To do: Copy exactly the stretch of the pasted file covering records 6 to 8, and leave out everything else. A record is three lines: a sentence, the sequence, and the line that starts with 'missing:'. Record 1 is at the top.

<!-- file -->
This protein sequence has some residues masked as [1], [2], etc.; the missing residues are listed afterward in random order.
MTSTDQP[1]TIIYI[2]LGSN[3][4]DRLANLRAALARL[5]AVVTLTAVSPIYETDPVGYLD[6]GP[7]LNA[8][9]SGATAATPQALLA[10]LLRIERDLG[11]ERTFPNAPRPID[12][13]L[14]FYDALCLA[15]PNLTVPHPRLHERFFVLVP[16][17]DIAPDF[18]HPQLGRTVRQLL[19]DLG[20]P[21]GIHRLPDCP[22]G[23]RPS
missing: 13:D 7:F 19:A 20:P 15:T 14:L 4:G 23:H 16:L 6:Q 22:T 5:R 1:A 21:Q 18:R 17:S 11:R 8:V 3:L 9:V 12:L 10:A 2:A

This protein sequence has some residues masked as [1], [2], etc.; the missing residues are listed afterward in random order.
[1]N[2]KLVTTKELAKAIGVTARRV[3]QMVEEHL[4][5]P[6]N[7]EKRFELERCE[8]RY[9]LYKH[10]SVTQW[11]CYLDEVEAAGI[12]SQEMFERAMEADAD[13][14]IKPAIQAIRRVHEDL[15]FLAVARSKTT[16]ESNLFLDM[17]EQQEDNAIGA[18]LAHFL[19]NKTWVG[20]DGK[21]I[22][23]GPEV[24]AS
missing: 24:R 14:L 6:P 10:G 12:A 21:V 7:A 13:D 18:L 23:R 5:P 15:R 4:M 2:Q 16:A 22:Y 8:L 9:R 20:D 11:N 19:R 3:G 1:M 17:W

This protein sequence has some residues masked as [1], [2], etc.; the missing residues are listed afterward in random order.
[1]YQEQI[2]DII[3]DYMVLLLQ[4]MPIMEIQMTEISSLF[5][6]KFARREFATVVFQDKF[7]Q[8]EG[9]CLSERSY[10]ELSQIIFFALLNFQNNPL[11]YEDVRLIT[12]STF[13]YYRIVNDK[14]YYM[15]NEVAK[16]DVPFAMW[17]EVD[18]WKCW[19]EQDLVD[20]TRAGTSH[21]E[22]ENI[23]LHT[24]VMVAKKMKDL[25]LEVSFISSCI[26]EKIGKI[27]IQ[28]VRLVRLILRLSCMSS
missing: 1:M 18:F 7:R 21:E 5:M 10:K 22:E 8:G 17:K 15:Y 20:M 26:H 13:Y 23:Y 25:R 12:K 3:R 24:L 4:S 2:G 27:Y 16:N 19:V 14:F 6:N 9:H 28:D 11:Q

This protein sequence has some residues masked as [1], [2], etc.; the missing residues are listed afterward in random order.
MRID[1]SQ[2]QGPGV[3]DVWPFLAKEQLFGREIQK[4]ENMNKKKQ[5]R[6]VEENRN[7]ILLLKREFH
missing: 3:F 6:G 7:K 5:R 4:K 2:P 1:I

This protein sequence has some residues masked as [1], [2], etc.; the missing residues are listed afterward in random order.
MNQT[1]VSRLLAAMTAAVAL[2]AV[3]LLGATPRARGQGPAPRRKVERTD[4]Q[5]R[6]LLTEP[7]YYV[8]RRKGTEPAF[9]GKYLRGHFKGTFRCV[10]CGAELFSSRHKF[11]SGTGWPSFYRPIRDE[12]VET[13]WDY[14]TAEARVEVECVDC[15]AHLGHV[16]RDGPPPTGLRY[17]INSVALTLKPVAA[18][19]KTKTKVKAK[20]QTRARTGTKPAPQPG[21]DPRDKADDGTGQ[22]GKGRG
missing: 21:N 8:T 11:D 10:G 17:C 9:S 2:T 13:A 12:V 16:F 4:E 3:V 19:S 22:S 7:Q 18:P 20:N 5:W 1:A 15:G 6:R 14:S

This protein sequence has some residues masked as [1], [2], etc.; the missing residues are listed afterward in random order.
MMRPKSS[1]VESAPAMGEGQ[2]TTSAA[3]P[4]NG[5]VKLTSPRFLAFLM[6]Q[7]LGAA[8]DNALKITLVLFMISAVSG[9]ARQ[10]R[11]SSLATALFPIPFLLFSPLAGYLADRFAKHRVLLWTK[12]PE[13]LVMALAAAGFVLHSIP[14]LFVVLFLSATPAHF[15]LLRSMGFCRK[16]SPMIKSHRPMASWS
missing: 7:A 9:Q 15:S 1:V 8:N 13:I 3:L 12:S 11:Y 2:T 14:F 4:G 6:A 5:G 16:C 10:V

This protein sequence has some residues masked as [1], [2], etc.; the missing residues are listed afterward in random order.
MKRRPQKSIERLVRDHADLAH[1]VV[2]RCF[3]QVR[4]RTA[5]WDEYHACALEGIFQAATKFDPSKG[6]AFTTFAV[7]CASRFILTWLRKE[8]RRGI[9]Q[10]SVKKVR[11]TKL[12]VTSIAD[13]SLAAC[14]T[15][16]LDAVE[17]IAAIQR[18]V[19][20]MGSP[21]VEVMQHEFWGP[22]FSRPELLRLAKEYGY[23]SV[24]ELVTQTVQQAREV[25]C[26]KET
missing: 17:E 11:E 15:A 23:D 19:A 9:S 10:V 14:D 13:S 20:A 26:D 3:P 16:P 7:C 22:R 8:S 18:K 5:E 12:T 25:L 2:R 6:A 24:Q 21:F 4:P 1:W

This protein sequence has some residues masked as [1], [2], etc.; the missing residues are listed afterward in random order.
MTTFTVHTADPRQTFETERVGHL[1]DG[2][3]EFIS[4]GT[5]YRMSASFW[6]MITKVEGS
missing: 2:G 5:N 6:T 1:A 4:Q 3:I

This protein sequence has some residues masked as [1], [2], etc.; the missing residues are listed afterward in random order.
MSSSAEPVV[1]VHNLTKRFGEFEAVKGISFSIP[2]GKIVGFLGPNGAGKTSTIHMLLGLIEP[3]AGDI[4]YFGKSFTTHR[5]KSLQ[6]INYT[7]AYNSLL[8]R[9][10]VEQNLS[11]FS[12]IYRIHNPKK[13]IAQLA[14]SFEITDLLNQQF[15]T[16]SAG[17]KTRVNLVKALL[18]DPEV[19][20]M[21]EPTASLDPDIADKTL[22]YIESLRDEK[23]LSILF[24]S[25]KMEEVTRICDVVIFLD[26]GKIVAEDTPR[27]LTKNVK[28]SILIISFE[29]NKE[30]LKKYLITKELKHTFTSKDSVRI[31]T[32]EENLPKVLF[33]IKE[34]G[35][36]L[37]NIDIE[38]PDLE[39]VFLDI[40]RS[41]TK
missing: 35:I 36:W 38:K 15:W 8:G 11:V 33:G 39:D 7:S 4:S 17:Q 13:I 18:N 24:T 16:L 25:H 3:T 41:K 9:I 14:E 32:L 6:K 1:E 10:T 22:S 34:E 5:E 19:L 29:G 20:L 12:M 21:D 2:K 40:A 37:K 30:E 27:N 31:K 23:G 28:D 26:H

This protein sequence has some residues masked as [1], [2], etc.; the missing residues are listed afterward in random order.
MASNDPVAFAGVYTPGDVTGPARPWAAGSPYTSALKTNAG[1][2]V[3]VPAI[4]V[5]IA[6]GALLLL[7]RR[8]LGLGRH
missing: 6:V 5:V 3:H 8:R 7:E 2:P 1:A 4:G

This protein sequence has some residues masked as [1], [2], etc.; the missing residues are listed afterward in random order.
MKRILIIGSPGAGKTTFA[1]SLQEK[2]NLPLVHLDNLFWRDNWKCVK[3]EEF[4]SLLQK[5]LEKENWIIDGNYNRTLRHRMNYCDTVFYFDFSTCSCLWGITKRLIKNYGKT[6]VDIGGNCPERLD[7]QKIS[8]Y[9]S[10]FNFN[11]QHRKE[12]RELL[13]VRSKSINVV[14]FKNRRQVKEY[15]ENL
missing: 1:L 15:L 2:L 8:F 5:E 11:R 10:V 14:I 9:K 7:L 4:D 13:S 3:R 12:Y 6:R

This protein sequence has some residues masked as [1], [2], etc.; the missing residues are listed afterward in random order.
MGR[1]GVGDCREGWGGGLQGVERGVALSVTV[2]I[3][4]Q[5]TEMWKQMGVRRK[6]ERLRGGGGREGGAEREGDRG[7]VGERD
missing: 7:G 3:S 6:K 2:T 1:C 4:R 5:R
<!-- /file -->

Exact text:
This protein sequence has some residues masked as [1], [2], etc.; the missing residues are listed afterward in random order.
MMRPKSS[1]VESAPAMGEGQ[2]TTSAA[3]P[4]NG[5]VKLTSPRFLAFLM[6]Q[7]LGAA[8]DNALKITLVLFMISAVSG[9]ARQ[10]R[11]SSLATALFPIPFLLFSPLAGYLADRFAKHRVLLWTK[12]PE[13]LVMALAAAGFVLHSIP[14]LFVVLFLSATPAHF[15]LLRSMGFCRK[16]SPMIKSHRPMASWS
missing: 7:A 9:Q 15:S 1:V 8:N 13:I 3:L 12:S 11:Y 2:T 14:F 4:G 6:A 5:G 16:C 10:V

This protein sequence has some residues masked as [1], [2], etc.; the missing residues are listed afterward in random order.
MKRRPQKSIERLVRDHADLAH[1]VV[2]RCF[3]QVR[4]RTA[5]WDEYHACALEGIFQAATKFDPSKG[6]AFTTFAV[7]CASRFILTWLRKE[8]RRGI[9]Q[10]SVKKVR[11]TKL[12]VTSIAD[13]SLAAC[14]T[15][16]LDAVE[17]IAAIQR[18]V[19][20]MGSP[21]VEVMQHEFWGP[22]FSRPELLRLAKEYGY[23]SV[24]ELVTQTVQQAREV[25]C[26]KET
missing: 17:E 11:E 15:A 23:D 19:A 9:S 10:V 14:D 13:S 20:A 26:D 3:P 16:P 7:C 22:R 8:S 18:K 5:E 12:T 25:L 2:R 6:A 24:Q 21:F 4:P 1:W

This protein sequence has some residues masked as [1], [2], etc.; the missing residues are listed afterward in random order.
MTTFTVHTADPRQTFETERVGHL[1]DG[2][3]EFIS[4]GT[5]YRMSASFW[6]MITKVEGS
missing: 2:G 5:N 6:T 1:A 4:Q 3:I